A WISP in Franklin County, Virginia, B2X, formed a public-private partnership that’s gets the credit for the company’s success. In 2005, the county seat of Rocky Mount had some DSL but the rest of the 721 square-mile county had mostly dial-up or satellite access. The county government issued a request for proposals to find a company to provide broadband to cover the needs of the government and residents. Given the terrain and low-density population, B2X determined that fiber was not the best option.
Franklin County embraced the tiny start-up WISP in a full-on partnership. The county provided space on towers, water tanks, and poles in exchange for reduced-cost services for county offices, fire and rescue stations, and the government wide-area network. This arrangement lowered deployment costs for the B2X and expedited growth.
B2X’s customer base went from 98 in early 2005 to over 1,000 residential customers and 143 businesses in just three years. Since then, the WISP formed another partnership with a nearby county and expanded to serve cities and towns in 15 counties. As new, faster wireless technology became available, B2X has kept pace.
At the same time, fiber’s role in the WISP’s hybrid deployments is increasing. B2X, for example, is testing fiber to create stronger connections between all of the WISP’s networks. Wireless equipment vendors are announcing products that facilitate fiber deployment. Expect to see WISPs building hybrid networks on their own and in public private partnerships.
“Cellular is good, but fixed wireless has room in the market to grow,” says Steve Manning, CEO of Southern Tier Network in New York. “The cell carriers now buy additional fiber from us that pushes wireless deeper into rural areas. WISPs understand they either have to partner with traditional ISPs to integrate fiber in their networks, or they need to start building hybrid networks.” WISPS are helping by alerting Southern Tier Network to areas where they can expand the fiber ring so WISPs can sign up more customers.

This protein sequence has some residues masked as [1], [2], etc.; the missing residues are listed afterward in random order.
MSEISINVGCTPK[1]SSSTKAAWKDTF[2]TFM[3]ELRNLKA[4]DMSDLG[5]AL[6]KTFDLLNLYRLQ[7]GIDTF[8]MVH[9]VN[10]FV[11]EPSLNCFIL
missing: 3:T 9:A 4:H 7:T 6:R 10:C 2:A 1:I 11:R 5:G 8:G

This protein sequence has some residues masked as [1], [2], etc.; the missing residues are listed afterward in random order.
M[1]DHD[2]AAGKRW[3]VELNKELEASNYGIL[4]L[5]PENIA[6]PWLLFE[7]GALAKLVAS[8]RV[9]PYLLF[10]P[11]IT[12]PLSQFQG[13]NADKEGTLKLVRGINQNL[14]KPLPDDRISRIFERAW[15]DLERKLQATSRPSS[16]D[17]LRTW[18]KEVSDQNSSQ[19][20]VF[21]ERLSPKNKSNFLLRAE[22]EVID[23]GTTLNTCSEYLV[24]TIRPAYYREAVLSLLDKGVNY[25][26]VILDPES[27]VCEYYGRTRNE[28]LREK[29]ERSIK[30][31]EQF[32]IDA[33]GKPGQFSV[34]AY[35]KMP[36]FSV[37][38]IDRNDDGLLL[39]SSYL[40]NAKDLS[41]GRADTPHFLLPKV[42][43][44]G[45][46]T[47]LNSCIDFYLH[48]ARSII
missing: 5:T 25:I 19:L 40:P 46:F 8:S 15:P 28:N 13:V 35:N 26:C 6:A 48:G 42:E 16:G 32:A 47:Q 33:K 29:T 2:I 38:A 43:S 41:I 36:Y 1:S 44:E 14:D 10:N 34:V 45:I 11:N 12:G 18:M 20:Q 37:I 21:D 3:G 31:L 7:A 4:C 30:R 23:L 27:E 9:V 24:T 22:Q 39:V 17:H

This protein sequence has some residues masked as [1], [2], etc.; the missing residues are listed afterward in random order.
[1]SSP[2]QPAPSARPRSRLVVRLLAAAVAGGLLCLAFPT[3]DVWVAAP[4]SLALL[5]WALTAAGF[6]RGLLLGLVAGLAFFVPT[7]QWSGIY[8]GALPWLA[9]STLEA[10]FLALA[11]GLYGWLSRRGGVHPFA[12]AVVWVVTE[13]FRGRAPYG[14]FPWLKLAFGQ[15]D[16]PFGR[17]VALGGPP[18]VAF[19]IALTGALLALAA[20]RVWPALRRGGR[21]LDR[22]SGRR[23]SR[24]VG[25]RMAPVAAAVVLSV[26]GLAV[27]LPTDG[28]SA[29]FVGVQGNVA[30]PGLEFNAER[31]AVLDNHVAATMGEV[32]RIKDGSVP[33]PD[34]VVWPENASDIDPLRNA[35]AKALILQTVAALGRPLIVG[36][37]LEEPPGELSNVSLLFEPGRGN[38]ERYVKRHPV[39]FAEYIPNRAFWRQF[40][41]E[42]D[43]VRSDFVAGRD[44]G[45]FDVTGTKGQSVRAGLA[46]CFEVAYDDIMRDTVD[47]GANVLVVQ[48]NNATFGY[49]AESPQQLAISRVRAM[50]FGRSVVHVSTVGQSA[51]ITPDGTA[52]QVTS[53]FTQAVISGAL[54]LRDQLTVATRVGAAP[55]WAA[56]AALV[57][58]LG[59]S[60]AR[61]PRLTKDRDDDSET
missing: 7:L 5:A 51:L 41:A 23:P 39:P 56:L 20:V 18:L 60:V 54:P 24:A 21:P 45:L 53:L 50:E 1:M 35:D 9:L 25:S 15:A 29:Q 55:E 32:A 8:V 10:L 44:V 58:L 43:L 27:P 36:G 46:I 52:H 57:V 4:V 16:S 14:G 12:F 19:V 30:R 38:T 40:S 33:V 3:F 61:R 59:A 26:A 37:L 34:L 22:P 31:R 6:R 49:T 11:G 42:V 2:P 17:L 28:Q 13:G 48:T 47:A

Hints for Policymakers
Politics and industry lobbyists can impede the nurturing of good broadband policies. At the local level, bipartisanship tends to be the norm when it comes to community broadband. At the state and federal level, not so much. State and federal broadband policies can be detrimental to the communities they are designed to help.
For stepping into areas that are underserved, WISPs should be recognized and funded by state and federal agencies that support broadband. WISPs as well as regional and local telecom companies often are best suited to meet their communities’ broadband needs.
Lon Whelchel, CEO of AcelaNet, LLC, says people – and by extension, policymakers – should stop judging wireless by older or immature technology or bad implementation. “Policymakers need to realize there is more to wireless than previous experiences. Google’s actions [to cut back on deploying fiber] seem to indicate they realize fiber is not the only way to get Internet access to people.”
State policymakers should encourage communities to focus on encouraging affordability and reliability, not just speed. Whelchel believes “too many communities get focused on fiber because they get grant money, but then find they can’t cover everyone unless they get more money. In some cases, if they had used wireless, everyone would have gotten internet access.”
Another policy area that could use attention from state and federal policymakers is “spectrum hoarding.” Spectrum is the radio frequencies on which WISPs transmit their wireless signals. Those frequencies are managed through the Federal Communications Commission, which could create policies to prevent artificial shortages of spectrum, which can limit WISPs.
“Most spectrum goes to the highest bidder and gets stockpiled rather distributed to those willing to deploy now,” says Andreas Wiatowski, CEO of the Canadian firm Silo Wireless Inc. “Make more spectrum available to organizations that invest in rural communities or areas where broadband is unavailable. Claw back spectrum that incumbents do not deploy. Support standards like LTE (long-term evolution) that make spectrum sharing/deployment a reality and create a usable ubiquitous wireless ecosystem.”